Friday, September 5, 2014

Stories by Foreign Authors: Italian by Edmondo De Amicis, et al.

D’Annunzio stands out
Gabriele D’Annunzio
This collection of Italian writings translated into English is the ninth volume of the ten-volume Stories by Foreign Authors series published by Charles Scribner’s Sons in 1898. It contains five short works by four Italian authors. I suspect that the vast majority of English-language readers probably have little knowledge of 19th-century Italian history. At least that’s true of myself, and I confess that this information deficit probably hampered my appreciation of some of these stories. The opening selection, “A Great Day” by Edmondo De Amicis, for example, takes place during the 1870 Italian invasion of Rome, which at that time was part of the Papal States. De Amicis delves deeply into the effect of this church/state conflict on the Italian national psyche, but outsiders unfamiliar with the event will have trouble figuring out which parts of the story are historical fact and which are the exercise of poetic license.

De Amicis has a second entry in the book, “College Friends,” which has more universal appeal. This piece is technically not a story at all, but rather a memoir or essay. De Amicis reflects fondly on his time spent in a military college and speculates as to the ultimate fate of his old friends and classmates. Even though he’s only 25 looking back at 19, he contemplates youth, old age, and death with a mixture of regret and optimism. More than just self-indulgent navel-gazing, this piece is quite moving and life-affirming.

In Antonio Fogazzaro’s “Pereat Rochus,” a simple parish priest finds himself embroiled in an ethical battle when he refuses to turn out a servant who is accused of having an affair with a local bandit. The tone is a bit too frivolous and the clergyman becomes the butt of a few too many jokes. “It Snows” by Enrico Castelnuovo is another story that ultimately leaves the reader underwhelmed. A widower has developed a window-to-window friendship with an attractive widow across the alley, but any thoughts of marriage are stifled by the loyalty he feels toward his dead wife and young daughter. It’s a pleasant enough tale, and sensitively rendered, but it’s too much of a garden-variety melodrama to deservedly represent a nation’s literature.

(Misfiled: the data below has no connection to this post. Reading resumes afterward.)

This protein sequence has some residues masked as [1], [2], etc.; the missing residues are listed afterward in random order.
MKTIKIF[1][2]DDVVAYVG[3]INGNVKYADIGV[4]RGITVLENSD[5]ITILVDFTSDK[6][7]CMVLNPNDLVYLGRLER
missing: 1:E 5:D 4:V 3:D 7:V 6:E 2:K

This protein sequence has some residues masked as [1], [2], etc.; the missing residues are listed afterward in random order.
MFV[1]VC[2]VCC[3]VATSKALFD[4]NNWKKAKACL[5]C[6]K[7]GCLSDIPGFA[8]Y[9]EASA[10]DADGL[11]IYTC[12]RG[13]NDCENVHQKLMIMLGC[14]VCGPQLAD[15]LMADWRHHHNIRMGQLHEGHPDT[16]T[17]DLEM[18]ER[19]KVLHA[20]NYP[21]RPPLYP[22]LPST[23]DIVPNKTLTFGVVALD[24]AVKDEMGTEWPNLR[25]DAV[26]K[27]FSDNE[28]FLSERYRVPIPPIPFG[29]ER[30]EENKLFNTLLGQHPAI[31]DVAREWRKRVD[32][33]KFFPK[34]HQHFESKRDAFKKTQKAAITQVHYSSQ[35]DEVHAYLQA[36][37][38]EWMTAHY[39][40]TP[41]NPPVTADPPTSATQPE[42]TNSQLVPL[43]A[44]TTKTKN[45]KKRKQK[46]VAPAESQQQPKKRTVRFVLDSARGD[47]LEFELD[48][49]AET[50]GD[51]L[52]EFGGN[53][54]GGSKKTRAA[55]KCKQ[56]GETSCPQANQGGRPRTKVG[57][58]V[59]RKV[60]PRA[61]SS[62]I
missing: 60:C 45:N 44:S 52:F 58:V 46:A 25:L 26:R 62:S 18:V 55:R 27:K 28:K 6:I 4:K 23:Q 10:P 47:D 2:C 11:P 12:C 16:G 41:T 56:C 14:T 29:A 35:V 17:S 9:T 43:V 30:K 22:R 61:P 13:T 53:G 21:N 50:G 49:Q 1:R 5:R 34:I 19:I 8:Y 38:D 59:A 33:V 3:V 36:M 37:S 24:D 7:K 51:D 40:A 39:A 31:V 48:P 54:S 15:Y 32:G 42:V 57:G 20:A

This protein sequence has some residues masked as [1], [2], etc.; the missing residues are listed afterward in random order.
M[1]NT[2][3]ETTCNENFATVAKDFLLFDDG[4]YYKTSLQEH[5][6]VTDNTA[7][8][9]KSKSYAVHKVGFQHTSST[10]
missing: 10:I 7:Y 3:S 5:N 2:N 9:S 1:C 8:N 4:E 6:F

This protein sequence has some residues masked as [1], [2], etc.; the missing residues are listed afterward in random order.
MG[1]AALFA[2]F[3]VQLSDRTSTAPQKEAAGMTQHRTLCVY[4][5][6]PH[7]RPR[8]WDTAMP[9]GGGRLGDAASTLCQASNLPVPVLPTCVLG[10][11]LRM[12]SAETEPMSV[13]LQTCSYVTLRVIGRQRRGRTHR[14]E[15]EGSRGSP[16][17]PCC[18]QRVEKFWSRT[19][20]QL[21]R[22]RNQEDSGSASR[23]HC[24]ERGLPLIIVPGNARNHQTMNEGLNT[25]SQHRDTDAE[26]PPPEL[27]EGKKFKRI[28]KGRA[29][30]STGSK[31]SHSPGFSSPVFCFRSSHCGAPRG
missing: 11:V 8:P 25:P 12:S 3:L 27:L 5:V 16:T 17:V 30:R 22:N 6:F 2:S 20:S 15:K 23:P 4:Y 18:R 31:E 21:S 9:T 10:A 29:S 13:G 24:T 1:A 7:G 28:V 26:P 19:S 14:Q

The real revelation in this book is Gabriele D’Annunzio’s “San Pantaleone.” When the sky inexplicably turns blood red, the inhabitants of a small town seek solace from their priest, their holy relics, and their superstitions. Their panic and fanaticism lead them to a violent confrontation with a rival village. This story has a very medieval feel, but for the brief mention of guns. The stark imagery and bleak atmosphere is reminiscent of the stories of Mexican writer Juan Rulfo, but with the over-the-top violence of a Robert E. Howard gorefest. It’s truly a stunning piece of writing.

Incidentally, three of the selections in this book were translated by Edith Wharton, author of Ethan Frome and The Age of Innocence. As a whole, I did not enjoy this Italian collection as much as some of the other volumes in the Stories by Foreign Authors series, but these books are nonetheless valuable for the introduction they provide to lesser-known authors. This time around D’Annunzio was a great discovery for me, and I look forward to tracking down more of his work.

Stories in this collection
A Great Day by Edmondo De Amicis 
Pereat Rochus by Antonio Fogazzaro 
San Panteleone by Gabriele D’Annunzio 
It Snows by Enrico Castelnuovo 
College Friends by Edmondo De Amicis 

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